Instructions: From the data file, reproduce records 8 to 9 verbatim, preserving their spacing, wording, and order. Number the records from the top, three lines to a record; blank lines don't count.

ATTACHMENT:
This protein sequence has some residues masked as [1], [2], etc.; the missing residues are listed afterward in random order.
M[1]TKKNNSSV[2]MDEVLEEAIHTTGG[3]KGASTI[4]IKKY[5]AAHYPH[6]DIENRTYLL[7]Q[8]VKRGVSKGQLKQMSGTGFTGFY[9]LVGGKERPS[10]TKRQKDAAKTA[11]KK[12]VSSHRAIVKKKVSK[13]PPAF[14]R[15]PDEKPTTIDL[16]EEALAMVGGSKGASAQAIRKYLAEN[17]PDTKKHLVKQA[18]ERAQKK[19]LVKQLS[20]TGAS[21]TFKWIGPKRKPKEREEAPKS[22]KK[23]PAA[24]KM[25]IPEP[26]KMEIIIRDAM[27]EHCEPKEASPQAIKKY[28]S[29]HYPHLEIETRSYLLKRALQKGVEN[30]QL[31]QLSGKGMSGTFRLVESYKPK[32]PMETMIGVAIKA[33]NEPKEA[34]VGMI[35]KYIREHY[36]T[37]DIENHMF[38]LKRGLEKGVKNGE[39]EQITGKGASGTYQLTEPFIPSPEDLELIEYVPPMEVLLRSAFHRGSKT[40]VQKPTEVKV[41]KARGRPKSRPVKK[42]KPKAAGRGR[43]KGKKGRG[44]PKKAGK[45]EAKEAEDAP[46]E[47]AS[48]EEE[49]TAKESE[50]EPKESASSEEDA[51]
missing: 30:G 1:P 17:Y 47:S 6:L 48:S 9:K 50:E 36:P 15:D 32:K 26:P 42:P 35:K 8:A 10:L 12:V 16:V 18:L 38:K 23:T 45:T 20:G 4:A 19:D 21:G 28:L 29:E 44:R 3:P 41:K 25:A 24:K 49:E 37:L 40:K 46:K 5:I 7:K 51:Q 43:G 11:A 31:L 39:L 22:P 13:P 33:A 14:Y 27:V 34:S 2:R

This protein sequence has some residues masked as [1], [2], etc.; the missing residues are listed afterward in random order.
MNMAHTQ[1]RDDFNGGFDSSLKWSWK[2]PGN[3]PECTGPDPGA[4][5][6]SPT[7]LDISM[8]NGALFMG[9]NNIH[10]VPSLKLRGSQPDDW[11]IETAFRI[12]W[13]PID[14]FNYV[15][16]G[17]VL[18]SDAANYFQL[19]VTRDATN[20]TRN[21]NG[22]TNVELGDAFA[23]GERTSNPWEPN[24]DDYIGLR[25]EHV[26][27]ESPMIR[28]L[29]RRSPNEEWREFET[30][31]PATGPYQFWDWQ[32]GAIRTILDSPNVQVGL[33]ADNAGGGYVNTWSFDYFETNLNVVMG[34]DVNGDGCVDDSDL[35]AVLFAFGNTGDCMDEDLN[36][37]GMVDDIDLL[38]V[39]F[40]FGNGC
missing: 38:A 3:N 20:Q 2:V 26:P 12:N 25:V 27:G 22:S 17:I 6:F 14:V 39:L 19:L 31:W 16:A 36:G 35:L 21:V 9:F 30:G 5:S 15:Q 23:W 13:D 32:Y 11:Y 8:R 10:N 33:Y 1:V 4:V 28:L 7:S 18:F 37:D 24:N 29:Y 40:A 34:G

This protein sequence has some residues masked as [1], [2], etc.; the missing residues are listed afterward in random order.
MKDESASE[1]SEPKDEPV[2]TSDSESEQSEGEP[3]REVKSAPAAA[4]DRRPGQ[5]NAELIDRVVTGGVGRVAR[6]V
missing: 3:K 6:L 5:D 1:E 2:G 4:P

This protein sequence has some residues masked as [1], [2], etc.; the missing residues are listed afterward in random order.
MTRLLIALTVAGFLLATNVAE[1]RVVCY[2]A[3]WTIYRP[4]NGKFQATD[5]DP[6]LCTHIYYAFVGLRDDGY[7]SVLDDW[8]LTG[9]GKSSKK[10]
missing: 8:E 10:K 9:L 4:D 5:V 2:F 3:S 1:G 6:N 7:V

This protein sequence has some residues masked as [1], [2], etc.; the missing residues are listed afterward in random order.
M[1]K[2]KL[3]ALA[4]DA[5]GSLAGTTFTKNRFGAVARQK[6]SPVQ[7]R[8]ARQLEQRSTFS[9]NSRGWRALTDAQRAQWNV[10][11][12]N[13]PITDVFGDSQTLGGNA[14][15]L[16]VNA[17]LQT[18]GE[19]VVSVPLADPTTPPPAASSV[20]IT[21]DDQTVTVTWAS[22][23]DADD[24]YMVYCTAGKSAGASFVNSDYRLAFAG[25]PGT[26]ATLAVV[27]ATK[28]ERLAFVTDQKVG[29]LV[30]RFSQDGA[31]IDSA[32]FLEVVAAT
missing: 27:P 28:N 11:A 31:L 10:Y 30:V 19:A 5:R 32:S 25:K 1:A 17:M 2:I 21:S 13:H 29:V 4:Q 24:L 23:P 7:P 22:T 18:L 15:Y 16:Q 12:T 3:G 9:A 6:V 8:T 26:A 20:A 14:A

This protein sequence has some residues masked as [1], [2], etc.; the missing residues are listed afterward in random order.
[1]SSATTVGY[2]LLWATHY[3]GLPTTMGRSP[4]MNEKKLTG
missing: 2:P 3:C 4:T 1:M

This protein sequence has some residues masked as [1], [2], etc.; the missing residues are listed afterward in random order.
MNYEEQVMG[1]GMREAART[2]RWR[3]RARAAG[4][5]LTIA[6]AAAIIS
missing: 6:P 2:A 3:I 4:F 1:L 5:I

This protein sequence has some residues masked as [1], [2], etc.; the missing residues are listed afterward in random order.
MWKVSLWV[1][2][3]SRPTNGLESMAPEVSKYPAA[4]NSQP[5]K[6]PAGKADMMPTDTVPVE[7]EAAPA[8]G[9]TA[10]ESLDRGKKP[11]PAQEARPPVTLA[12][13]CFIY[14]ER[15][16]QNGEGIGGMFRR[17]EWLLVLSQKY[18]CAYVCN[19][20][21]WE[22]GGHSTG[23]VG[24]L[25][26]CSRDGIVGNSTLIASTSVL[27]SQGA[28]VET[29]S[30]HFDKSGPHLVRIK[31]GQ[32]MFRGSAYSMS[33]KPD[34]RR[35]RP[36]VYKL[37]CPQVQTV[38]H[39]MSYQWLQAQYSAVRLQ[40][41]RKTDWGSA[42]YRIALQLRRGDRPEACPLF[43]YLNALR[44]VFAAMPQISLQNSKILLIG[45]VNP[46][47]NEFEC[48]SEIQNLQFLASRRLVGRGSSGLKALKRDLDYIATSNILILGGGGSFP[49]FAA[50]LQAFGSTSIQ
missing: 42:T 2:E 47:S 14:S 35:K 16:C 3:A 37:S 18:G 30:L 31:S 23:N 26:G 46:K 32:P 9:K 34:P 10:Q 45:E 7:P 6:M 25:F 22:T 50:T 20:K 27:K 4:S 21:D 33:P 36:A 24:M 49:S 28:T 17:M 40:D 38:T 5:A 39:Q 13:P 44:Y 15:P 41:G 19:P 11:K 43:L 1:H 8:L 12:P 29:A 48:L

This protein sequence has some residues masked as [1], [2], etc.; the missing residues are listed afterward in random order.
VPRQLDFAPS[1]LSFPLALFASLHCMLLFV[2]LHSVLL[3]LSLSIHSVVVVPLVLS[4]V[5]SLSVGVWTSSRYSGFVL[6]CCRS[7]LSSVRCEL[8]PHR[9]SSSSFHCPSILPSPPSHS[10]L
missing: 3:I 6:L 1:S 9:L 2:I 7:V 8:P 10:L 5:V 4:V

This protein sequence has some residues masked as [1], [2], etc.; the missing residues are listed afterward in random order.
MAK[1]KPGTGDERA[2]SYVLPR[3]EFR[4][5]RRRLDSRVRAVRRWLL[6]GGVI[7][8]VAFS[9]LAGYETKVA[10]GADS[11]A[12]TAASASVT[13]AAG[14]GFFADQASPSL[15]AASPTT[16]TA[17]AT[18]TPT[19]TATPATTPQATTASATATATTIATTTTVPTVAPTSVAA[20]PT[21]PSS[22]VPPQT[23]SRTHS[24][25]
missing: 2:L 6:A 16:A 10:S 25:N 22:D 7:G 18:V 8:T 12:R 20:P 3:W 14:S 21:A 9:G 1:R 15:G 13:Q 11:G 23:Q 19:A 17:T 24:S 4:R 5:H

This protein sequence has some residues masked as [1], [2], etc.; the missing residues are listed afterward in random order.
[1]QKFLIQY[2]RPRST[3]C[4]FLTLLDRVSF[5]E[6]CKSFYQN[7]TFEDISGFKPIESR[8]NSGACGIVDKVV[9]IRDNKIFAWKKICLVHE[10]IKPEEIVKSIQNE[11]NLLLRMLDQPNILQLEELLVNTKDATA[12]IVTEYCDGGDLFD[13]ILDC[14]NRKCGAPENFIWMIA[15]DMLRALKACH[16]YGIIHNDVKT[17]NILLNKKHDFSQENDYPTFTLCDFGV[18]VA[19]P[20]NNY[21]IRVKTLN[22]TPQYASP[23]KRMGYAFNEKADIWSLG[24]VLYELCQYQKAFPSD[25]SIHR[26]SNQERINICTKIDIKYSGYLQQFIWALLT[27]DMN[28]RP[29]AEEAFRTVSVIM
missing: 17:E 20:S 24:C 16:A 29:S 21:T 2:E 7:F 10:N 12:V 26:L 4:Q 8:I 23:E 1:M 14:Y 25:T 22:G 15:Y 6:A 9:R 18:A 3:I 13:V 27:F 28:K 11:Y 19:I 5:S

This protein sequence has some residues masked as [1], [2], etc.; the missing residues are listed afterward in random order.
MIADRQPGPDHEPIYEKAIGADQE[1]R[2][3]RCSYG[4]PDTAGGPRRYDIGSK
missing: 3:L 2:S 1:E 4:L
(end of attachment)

This protein sequence has some residues masked as [1], [2], etc.; the missing residues are listed afterward in random order.
MWKVSLWV[1][2][3]SRPTNGLESMAPEVSKYPAA[4]NSQP[5]K[6]PAGKADMMPTDTVPVE[7]EAAPA[8]G[9]TA[10]ESLDRGKKP[11]PAQEARPPVTLA[12][13]CFIY[14]ER[15][16]QNGEGIGGMFRR[17]EWLLVLSQKY[18]CAYVCN[19][20][21]WE[22]GGHSTG[23]VG[24]L[25][26]CSRDGIVGNSTLIASTSVL[27]SQGA[28]VET[29]S[30]HFDKSGPHLVRIK[31]GQ[32]MFRGSAYSMS[33]KPD[34]RR[35]RP[36]VYKL[37]CPQVQTV[38]H[39]MSYQWLQAQYSAVRLQ[40][41]RKTDWGSA[42]YRIALQLRRGDRPEACPLF[43]YLNALR[44]VFAAMPQISLQNSKILLIG[45]VNP[46][47]NEFEC[48]SEIQNLQFLASRRLVGRGSSGLKALKRDLDYIATSNILILGGGGSFP[49]FAA[50]LQAFGSTSIQ
missing: 42:T 2:E 47:S 14:S 35:K 16:C 3:A 37:S 18:G 30:L 31:S 23:N 26:G 46:K 32:P 9:K 34:P 10:Q 45:E 7:P 6:M 25:F 22:T 50:T 20:K 27:K 4:S 21:D 33:P 36:A 24:M 49:S 28:T 17:M 40:D 38:T 5:A 39:Q 13:P 44:Y 15:P 41:G 19:P 11:K 43:L 1:H 8:L 12:P 29:A 48:L

This protein sequence has some residues masked as [1], [2], etc.; the missing residues are listed afterward in random order.
VPRQLDFAPS[1]LSFPLALFASLHCMLLFV[2]LHSVLL[3]LSLSIHSVVVVPLVLS[4]V[5]SLSVGVWTSSRYSGFVL[6]CCRS[7]LSSVRCEL[8]PHR[9]SSSSFHCPSILPSPPSHS[10]L
missing: 3:I 6:L 1:S 9:L 2:I 7:V 8:P 10:L 5:V 4:V